I am researching Hull City Hall a place originally intended for orchestras and special events and to this day still used for orchestral and special events but also various performances such as theatre, comedy and singers. The construction on Hull City Hall commenced in 1903, there was no official opening ceremony, however, The Princess of Wales laid the foundation stone. When the blitz happened in 1941 most of Queen Victoria Square was badly damaged, it was so damaged that some buildings that remained had to be knocked down as they were unsafe such as the Prudential Tower (which no longer exists but plays a large part in the History of Hull) and sadly the roof of Hull City Hall which furthermore damaged the magnificent organ and most of the roof.

Image result for hull city hall organ

Image Source: http://www.hullhistorycentre.org.uk/discover/hull%20history%20centre/our%20collections/business%20records/forster%20and%20andrews.aspx

The Hull City Hall is still used for performances and also still has shops built into either side of the Hall I have gathered some useful links and resources to help me with building my model, however some of my model may have to be improvised as some images are not available (such as detailed images of the shops).

Some of my photographs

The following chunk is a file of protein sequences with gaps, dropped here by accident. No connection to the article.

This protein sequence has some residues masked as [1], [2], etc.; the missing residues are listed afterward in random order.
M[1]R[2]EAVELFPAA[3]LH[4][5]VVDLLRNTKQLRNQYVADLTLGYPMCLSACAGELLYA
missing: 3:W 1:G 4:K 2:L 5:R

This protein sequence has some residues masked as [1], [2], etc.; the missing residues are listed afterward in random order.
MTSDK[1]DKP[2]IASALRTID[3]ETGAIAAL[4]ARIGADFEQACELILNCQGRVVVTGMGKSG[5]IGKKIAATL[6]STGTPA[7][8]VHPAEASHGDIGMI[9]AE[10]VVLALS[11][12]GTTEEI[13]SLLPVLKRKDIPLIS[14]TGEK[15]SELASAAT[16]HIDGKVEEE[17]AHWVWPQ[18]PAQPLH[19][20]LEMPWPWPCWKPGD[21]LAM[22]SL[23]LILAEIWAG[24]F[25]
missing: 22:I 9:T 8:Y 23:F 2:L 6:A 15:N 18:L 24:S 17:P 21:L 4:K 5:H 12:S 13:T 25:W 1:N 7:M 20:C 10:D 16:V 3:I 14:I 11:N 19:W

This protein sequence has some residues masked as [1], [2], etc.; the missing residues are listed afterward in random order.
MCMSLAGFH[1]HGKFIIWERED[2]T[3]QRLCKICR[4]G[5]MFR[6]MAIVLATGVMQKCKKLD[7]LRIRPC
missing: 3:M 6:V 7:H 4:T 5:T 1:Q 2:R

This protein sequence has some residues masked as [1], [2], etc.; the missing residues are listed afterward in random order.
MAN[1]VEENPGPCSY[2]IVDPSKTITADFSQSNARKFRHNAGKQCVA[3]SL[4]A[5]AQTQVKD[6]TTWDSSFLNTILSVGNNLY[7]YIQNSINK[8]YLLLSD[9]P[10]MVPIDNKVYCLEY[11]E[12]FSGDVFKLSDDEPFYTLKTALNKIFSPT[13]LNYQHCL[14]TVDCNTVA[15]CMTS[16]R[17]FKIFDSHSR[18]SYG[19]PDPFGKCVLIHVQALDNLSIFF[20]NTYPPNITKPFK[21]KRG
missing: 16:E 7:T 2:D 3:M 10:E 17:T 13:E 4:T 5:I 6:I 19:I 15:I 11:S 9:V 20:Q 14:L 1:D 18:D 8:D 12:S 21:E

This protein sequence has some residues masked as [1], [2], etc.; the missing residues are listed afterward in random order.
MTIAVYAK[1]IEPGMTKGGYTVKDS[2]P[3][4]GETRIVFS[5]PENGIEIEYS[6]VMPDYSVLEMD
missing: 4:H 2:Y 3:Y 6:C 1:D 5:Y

shops

Image Source: http://picclick.co.uk/City-Hall-Old-Bus-Victoria-Square-KINGSTON-322277201822.htmlhull-city-hall

Image Source: http://www.alamy.com/stock-photo/hull-city-hall-kingston-upon.html

Useful Links

Wilberforce Monument – http://www.hullcc.gov.uk/museumcollections/collections/storydetail.php?irn=227&

Ferens Art Gallery Part 1 – http://www.hullcc.gov.uk/museumcollections/collections/storydetail.php?irn=122&master=491

Ferens Art Gallery Part 2 – http://www.hullcc.gov.uk/museumcollections/collections/storydetail.php?irn=123&master=491

Maritime Museum – http://www.hullcc.gov.uk/portal/page?_pageid=221,631051&_dad=portal&_schema=PORTAL

Hull History – http://www.hullhistorycentre.org.uk/discover/hull_history_centre/about_us/historyofhull/part3.aspx

Hull Prudential Building – http://www.hullhistorycentre.org.uk/discover/hull_history_centre/about_us/historyofhull/part3.aspx

Hull Prudential Tower Demolition – http://www.hulldailymail.co.uk/secret-file-sheds-light-blitz-raid/story-11978415-detail/story.html

Hullwebs History of Hull – http://www.hullwebs.co.uk/content/p-postcards/victoria-square.htm

Hull Images – http://www.hulldailymail.co.uk/11-ways-hull-changed-incredible-single-picture/story-28843336-detail/story.html

 

 

Interactive Environments and Level Design – Heritage Project – Group Feedback

Feedback from our group wall:

  • Advertisements need to be checked as they may be American.
  • Some photographs seem to be from the 60’s (unsure assumption).
  • Punch Hotel Research via blogs and wall may be from other Punch Hotel from around the world.
  • More measurements are needed.

Feedback from Gareth’s Group Discussion

  • Research trams and tram lines.
  • Think about weather and how materials may be effected.
  • Contact Hull Daily Mail to view the Hull archives.
  • Possibly model the cafe under the prudential tower.
  • Look at possible easter eggs or decor. Advertisements, posters and events happening in that time period.
  • Look into other students final major projects and portfolios to gain knowledge on traditional and digital aspects of the creative design process.